Things have tapered off. But don’t let that fool you. People are still getting sick, people are still dying, but not to the extreme that it was before. There are stories of survival out there, but no one talks of those. For instance, one of our employee’s family was stricken with cholera, his brother, sister and mother. He had to go out to the country to get them. He returned to the hospital getting all three there. His mother and brother were okay, they gave them some rehydration drinks and sent the two home. His sister on the other hand was admitted. They put her on an IV doing everything they could for her. We prayed all we could pray. The next day, she was well enough to go home again. They sent her with a couple IV packs, and now she is well and back out in the country with her family. Thursday on our way to school was eerie, it was as if everyone was too afraid to go any where. Though we did see trucks with bottled water. That day we taught our students about how to keep clean, how to drink only clean water and how not to spread germs. We spent the morning praying, and praising, not entirely sure what to do, as we were missing a bunch of students. I was up to my elbows in bleach water, scrubbing and sanitizing toys, shelves, desks, chairs, and sleeping mats, all while the little kids watched movies. We spent a few days waiting to hear helicopters coming over with supplies. I have never been so happy to hear a helicopter in the middle of the night. We spent many days refreshing our news browser finding out the newest news, death toll, and how far it spread. Even though I live here, you still can’t get reliable news from the Haitians. Finally the President made a statement, purified water was distributed, radio and cars with speakers were going around telling people how to stay safe. Saturday Red cross trucks lined the road on the way out of town, heading towards St. Marc, it is encouraging to see. Sunday we went out to the fifth section, which is the Artibonite where the cholera outbreak started. I wasn’t sure what I was going to see after hearing that people are lining the roads sick, wanting water. Honestly I was slightly afraid going out there. I was presently surprised. The people were healthy taking precautions. Drinking only filtered water, boiling all cooking water, and not eating raw vegetables. But all in all everyone out there was healthy, very healthy, and in general some of the healthiest kids I have seen in Haiti. Things are looking up here, today we saw the field hospital for cholera patients that red cross has started to put up, followed by UN soldiers with riot shields telling us to go another way. Which we were once again re-routed due to the reason the UN was telling us to go another way for, a demonstration. It was a very large group of students protesting that the field hospital was being put up in their back yard. So in other words things are looking up health wise, as it has yet to reach Port-au-Prince, and there are not near as many deaths and cases of cholera coming into the hospitals, but it takes years for it do be completely out of a country, and another severe out brake could happen again, in a few days, months or years. Though the people have learned proper sanitation and hygiene which will help them in the long run.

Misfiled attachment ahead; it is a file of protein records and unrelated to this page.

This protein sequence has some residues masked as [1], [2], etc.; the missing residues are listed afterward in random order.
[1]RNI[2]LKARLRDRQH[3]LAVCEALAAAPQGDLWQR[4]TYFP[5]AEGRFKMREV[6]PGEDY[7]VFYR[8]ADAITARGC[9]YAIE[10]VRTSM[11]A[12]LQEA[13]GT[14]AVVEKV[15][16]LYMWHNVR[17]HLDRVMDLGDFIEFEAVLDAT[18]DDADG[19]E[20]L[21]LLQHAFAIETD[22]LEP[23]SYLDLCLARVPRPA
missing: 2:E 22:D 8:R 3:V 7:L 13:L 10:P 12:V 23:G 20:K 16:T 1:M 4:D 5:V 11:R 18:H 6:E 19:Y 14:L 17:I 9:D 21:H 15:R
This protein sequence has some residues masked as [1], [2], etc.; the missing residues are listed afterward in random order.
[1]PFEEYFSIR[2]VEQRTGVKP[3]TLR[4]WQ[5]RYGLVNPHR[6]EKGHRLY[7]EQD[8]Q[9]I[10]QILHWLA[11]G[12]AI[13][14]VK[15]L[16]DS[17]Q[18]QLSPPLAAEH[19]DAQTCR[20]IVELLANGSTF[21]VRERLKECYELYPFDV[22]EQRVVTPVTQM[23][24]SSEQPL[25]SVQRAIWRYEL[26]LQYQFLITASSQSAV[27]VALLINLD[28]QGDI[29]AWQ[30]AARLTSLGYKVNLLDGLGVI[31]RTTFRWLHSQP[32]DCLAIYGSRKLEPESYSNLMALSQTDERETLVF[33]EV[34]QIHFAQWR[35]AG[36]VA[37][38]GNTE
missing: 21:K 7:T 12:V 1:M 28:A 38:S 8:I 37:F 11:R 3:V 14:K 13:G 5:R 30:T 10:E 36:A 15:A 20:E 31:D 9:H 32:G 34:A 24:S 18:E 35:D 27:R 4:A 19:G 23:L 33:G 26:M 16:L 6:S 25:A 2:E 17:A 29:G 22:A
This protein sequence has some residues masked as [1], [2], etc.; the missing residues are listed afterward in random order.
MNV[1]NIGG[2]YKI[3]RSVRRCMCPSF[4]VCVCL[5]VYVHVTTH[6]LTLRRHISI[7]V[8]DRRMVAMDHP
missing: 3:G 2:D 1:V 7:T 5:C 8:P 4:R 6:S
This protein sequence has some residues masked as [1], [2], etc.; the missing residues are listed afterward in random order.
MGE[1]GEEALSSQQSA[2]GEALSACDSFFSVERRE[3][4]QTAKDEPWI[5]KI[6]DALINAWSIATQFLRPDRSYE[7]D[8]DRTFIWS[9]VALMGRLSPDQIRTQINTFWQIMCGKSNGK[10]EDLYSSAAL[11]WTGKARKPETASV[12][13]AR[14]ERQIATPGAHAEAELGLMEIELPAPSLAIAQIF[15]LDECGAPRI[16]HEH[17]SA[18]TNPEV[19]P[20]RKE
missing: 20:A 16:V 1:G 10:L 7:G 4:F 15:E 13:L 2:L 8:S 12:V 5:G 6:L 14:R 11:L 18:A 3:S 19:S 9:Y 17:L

Friday, October 22, 2010


I am personally okay. Our hospital here is not. As you all know by now a cholera outbreak has happened just slightly north of where I live here, with our hospital being the closest to many. We drove by wednesday night and there were already hundreds of people outside the gates. By the next day there were hundreds more. They are now at the point where there are police at the gate not letting family members in even, which is really rare here as family members are the ones that have to do everything for the who ever is at the hospital. Thursday we weren't even sure how many students would show up to school. We were only missing 25 students, so we took the morning to pray, and teach them sanitation and ways to prevent cholera, and as well as bleaching all the toys and chairs and desks. We have been slowly getting news, some good, some bad. The president made a statement today, and there were trucks with speakers, radio, and television telling people what to do to be safe. The worse fear is that it ends up in port, which as sad as it sounds, it's most likely heading that way. It is as far north as Cap Haitian, and as close to Port as Ti Tiyenne, which is only about 20 minutes to the closest major tent city, and where many people from the Cite Soliel area are buying from the market there (Where most of the produce is from the Artibonite, where it all started), and as well out on La Gonave which is a small island just off the coast (still part of Haiti).  That's all the information I have for now. But I ask that you pray, because the medical personelle is not here, and there are hundreds of people hooked up to IV laying on blankets out side of out hospital, and hundreds more going untreated. And pray that rehydration supplies come in, because there are not enough here. Just Pray.

Tuesday, October 19, 2010